New answers tagged

0

TEBD is an approximation method that relies on an ansatz for the wavefunction in terms of matrix-product states. If you consider the formula for MPS in the link, you see that the different degrees of freedom are coupled in a "one-by-one style". This works good for spin chains as these use short-range interaction potentials, typically nearest ...


4

The correct dynamic equations in the polar coordinates should be $ \dot{v_r} = \omega^2 r - \alpha/r^2 \\ \dot{\omega} = - 2 v_r \omega /r\\ \dot{\theta} = \omega \\ \dot{r} = v_r $ Here is the fixed Python code: from math import * import numpy as np from matplotlib import pyplot as plt from scipy.integrate import odeint def vec(w,t): r,vr,theta,omega=...


0

Yes, tens of minutes for the model to run is a lot. If you are using a gradient based minimization algorithm such as BFGS to calculate the parameters, you might consider using the adjoint method for computing the gradient very efficiently.


2

50 is a lot of parameters. You could try doing a basic first order sensitivity analysis to determine whether you can drop any of these. Using Bayesian Optimization to minimize a cost function is one way of dealing with the problem you've encountered. But remember that your standard L2 norm might have counterintuitive behaviours in high dimensions (see On the ...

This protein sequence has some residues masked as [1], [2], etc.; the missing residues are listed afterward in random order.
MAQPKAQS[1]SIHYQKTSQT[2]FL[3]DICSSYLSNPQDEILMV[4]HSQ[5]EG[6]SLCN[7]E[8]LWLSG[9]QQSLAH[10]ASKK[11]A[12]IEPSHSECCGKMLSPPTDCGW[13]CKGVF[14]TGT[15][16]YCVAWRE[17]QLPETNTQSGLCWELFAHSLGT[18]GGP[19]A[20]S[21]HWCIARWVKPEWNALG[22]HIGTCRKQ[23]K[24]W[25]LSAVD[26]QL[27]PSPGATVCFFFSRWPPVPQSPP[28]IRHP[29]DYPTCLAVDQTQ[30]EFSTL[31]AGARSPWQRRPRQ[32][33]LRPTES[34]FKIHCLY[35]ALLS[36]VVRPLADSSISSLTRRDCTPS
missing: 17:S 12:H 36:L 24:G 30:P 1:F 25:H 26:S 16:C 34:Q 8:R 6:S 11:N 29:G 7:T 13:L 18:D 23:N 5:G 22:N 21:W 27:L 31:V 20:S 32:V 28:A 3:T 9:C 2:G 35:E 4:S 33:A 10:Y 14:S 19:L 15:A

2

For debugging the code, there is a set of analytic solutions here for several reduced models corresponding to subsets of terms on the right-hand side. These analytic solutions have to be reproduced by the code. Verification testing of this kind is a standard practice for debugging simulation models. Reduced model 1: $ m \ddot{x} = - \gamma \dot{x} $ Solution:...


3

The algorithm for perfoming a single HMC step is as follows: Input: Some initial configuration $\vec{y}_i$ and momentum $\vec{p}_i$. Output: Next configuration $\vec{y}_{i+1}$ and momentum $\vec{p}_{i+1}$ Draw a random momentum $\vec{p}_*$ from a Gaussian distribution. Numerically solve Hamilton's equations of motion for some time (i.e., perform some ...


0

Your initial and end points for the line are the same, thus you only have one line that "emanates" from it. To have multiple streamlines you need multiple seed points. You need to have a vertical line that spans your domain to obtain something similar to what you want.


3

Generally you should consider: Convection: $$ \Delta t_C \le CFL \cdot \alpha_{RK}(p) \cdot \frac{\Delta x}{(2k + 1)|\lambda|}. $$ Diffusion: $$ \Delta t_D \le DFL \cdot \beta_{RK}(p) \cdot \frac{\Delta x^2}{(2k + 1)^2\nu}. $$ Finally: $$\Delta t = \text{min}(\Delta t_C,\Delta t_D).$$ Here $\alpha$ and $\beta$ are scaling factors for different RK methods ...


Top 50 recent answers are included